Fayette DA to seek death penalty in stabbing
A Fayette County man accused of fatally stabbing a North Union woman showed no emotion on Thursday when he learned he will face the possibility of the death penalty.
Henry Clay Crawford, 56, who was secured with handcuffs and leg shackles, stood silently next to his attorney in arraignment court as District Attorney Jack Heneks Jr. announced his intention to seek the death penalty.
In a prepared statement, Heneks said he hopes his action would send a message to other abusers that they could face the “ultimate penalty.”
State police have accused Crawford of 227 Christmas St., North Union, of fatally stabbing Lisa Faye Tupta, 49, in her North Union residence on Jan. 28.
Police said Crawford kicked in the door to Tupta's residence on Easter Street in the Holiday Mobile Home Park and stabbed her in the abdomen, neck and right hand. Tupta bled to death, according to an autopsy report. Troopers found Crawford hiding in a bedroom closet.
He was taken to Uniontown Hospital for treatment of puncture wounds on his stomach and neck, according to Trooper Thomas Broadwater, who testified during Crawford's Feb. 13 preliminary hearing.
Crawford learned that prosecutors will seek the death penalty as he was arraigned before Judge John F. Wagner Jr. on charges of homicide and burglary. Contacted by phone after the announcement, Tupta's stepfather, Wayne Crable, declined comment because he was unaware of the decision to seek the death penalty.
In the notice of his intent to seek the death penalty, Heneks listed aggravating circumstances of a killing perpetrated during the commission of a felony, torture and Crawford's prior history of violent felony convictions. In addition, Heneks cited an active protection from abuse court order that forbade Crawford from having any contact with Tupta.
“I do not make this decision lightly, as I am acutely aware of the ultimate consequence my decision can bring,” Heneks said in a prepared statement.
In the release, Heneks said seeking the death penalty against Crawford sends a message to others who commit domestic violence.
“It should be clear to any perpetrator or potential perpetrator of domestic violence that his or her actions are, or could become, harmful to the victims of those assaults and could result in the ultimate penalty for their actions.”
Crawford has a lengthy history of violence toward women, according to court records, including the protection order that Tupta sought after two violent encounters with Crawford. Criminal charges were filed in both instances, but they were dismissed when Tupta refused to testify.
Heneks said in the release he has ordered personnel who work with victims of domestic violence to set up protocols and standards aimed at protecting victims and encouraging them to follow through with prosecutions.
“It saddens me when our office is requested by victims to drop charges against perpetrators of these crimes,” Heneks said. “While I understand the reasons articulated by those victims for doing so, the consequences of halting prosecutions are haunting, as the instant prosecution demonstrates.”
Crawford is being held in the Fayette County Prison without bond.
Liz Zemba is a reporter for Trib Total Media. She can be reached at 412-601-2166 or email@example.com.
Show commenting policy
TribLive commenting policy
You are solely responsible for your comments and by using TribLive.com you agree to our Terms of Service.
We moderate comments. Our goal is to provide substantive commentary for a general readership. By screening submissions, we provide a space where readers can share intelligent and informed commentary that enhances the quality of our news and information.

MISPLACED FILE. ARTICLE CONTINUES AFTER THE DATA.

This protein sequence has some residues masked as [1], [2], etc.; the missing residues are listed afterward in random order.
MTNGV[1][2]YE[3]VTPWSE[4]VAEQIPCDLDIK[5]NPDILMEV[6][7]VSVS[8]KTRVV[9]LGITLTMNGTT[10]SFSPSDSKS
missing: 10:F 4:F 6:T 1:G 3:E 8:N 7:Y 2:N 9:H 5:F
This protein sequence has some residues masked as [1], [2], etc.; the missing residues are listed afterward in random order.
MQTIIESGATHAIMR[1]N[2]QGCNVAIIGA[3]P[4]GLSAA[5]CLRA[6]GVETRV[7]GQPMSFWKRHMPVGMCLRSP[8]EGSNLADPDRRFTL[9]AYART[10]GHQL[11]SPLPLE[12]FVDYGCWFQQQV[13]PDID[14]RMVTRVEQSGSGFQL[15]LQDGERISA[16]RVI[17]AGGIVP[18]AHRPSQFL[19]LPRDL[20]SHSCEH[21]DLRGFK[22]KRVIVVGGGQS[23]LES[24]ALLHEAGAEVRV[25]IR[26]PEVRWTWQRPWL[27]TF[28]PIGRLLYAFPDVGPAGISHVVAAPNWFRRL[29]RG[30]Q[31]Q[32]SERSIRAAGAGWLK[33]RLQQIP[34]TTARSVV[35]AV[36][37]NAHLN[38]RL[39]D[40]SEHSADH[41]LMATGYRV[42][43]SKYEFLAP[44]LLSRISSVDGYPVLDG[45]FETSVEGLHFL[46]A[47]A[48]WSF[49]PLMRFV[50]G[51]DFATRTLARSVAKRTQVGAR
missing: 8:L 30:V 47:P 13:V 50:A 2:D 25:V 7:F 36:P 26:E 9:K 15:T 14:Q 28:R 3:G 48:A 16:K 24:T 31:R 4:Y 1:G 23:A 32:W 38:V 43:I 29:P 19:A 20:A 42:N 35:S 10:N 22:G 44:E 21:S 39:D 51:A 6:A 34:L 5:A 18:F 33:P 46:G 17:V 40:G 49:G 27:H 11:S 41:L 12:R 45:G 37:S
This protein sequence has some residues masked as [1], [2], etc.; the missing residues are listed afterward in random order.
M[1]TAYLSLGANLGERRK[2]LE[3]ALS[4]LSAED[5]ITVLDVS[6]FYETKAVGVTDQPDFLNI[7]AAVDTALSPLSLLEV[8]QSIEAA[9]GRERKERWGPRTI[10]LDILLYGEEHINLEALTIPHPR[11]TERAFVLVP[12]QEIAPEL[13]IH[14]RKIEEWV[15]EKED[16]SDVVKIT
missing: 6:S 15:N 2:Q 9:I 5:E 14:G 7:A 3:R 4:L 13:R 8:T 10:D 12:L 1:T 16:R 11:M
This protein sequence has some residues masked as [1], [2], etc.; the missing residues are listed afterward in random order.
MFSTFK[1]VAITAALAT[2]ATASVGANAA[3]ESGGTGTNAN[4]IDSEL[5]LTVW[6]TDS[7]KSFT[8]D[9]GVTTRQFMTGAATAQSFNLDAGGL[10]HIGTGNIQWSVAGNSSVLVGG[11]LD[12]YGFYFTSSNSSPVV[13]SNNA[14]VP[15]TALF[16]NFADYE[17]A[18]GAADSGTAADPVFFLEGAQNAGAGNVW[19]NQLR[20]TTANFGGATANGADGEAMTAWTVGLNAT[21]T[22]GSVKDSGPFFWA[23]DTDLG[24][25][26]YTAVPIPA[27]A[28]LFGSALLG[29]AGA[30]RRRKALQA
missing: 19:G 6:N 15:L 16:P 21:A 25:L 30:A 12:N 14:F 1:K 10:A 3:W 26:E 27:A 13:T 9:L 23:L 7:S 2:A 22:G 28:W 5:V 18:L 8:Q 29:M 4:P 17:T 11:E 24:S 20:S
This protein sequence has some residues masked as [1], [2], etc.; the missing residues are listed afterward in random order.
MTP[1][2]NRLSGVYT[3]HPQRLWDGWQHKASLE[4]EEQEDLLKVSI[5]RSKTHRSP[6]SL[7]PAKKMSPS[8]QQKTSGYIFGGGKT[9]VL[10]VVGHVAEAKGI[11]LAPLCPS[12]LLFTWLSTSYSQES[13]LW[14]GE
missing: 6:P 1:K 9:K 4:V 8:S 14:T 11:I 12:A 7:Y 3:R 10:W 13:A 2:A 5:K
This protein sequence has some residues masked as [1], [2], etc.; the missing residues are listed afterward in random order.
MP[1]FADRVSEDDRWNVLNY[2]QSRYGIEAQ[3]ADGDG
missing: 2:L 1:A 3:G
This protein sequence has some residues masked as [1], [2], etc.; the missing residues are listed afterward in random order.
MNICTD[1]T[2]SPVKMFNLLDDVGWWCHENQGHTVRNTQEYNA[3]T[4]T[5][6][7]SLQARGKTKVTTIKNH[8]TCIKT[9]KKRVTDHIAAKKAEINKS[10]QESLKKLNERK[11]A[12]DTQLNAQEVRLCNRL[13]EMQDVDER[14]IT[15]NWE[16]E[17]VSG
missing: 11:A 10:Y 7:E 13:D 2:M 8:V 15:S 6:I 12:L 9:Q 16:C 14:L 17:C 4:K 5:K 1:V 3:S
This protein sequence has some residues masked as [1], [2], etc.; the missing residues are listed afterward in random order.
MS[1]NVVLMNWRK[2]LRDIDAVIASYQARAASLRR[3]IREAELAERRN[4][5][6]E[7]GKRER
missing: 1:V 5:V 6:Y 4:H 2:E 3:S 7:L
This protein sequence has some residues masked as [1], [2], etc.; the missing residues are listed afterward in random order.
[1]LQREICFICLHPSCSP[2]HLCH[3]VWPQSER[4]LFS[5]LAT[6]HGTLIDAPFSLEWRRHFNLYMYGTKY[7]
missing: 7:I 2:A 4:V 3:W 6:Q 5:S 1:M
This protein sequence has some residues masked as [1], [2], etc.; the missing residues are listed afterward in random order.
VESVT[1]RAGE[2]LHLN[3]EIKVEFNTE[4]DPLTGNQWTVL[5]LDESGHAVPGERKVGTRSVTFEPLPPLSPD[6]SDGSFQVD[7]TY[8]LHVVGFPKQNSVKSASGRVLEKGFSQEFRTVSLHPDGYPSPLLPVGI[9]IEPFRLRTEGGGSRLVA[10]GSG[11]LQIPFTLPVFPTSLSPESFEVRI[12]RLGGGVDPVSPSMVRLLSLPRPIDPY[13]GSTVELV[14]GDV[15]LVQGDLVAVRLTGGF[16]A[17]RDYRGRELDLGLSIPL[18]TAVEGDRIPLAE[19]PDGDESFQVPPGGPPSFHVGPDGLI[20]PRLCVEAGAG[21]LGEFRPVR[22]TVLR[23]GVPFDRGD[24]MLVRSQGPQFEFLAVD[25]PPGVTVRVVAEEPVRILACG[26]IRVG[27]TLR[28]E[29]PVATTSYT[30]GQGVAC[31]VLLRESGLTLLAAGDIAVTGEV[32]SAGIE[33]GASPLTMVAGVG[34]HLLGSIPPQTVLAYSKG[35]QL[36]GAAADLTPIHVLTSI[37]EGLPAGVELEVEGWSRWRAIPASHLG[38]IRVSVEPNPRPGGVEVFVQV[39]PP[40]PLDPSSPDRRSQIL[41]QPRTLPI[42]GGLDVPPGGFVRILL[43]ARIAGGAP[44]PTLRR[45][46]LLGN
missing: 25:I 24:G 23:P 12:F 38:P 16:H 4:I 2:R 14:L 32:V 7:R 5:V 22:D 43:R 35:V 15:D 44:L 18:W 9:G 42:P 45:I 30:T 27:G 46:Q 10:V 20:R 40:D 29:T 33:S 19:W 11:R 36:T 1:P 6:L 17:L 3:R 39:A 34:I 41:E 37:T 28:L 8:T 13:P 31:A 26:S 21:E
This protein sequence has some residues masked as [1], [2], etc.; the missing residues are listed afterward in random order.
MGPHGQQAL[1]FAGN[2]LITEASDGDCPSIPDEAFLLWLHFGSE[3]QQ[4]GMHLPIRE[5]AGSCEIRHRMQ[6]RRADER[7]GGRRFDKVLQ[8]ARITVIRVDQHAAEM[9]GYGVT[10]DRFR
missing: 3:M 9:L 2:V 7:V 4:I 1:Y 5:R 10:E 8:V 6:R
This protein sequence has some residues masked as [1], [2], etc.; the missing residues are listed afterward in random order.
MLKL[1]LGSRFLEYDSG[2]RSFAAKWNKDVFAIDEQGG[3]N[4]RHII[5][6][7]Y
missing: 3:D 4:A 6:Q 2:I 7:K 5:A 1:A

While most comments will be posted if they are on-topic and not abusive, moderating decisions are subjective. We will make them as carefully and consistently as we can. Because of the volume of reader comments, we cannot review individual moderation decisions with readers.
We value thoughtful comments representing a range of views that make their point quickly and politely. We make an effort to protect discussions from repeated comments either by the same reader or different readers.
We follow the same standards for taste as the daily newspaper. A few things we won't tolerate: personal attacks, obscenity, vulgarity, profanity (including expletives and letters followed by dashes), commercial promotion, impersonations, incoherence, proselytizing and SHOUTING. Don't include URLs to Web sites.
We do not edit comments. They are either approved or deleted. We reserve the right to edit a comment that is quoted or excerpted in an article. In this case, we may fix spelling and punctuation.
We welcome strong opinions and criticism of our work, but we don't want comments to become bogged down with discussions of our policies and we will moderate accordingly.
We appreciate it when readers and people quoted in articles or blog posts point out errors of fact or emphasis and will investigate all assertions. But these suggestions should be sent via e-mail. To avoid distracting other readers, we won't publish comments that suggest a correction. Instead, corrections will be made in a blog post or in an article.
- Man dies in jump from Route 130 overpass onto passing tractor-trailer in Hempfield
- Penguins a love affair for Evancho sisters
- Starkey: Penguins’ season impressive so far
- Pitt football team working to fatten up QB sack total on defense
- Pirates’ search for division title rests on starting rotation’s health
- Police investigate pair of fatal rush hour incidents in Shaler, Marshall
- Hornqvist’s net-front presence with Penguins could be valuable asset
- Pittsburgh Police charge Allentown couple with abusing pit bull puppy
- The Wine Cellar: Wine can enhance, balance the traditional dishes of Passover, Easter
- Nutrition organization-sponsored conference busts whole-grain myths
- Pirates again approach Polanco about contract extension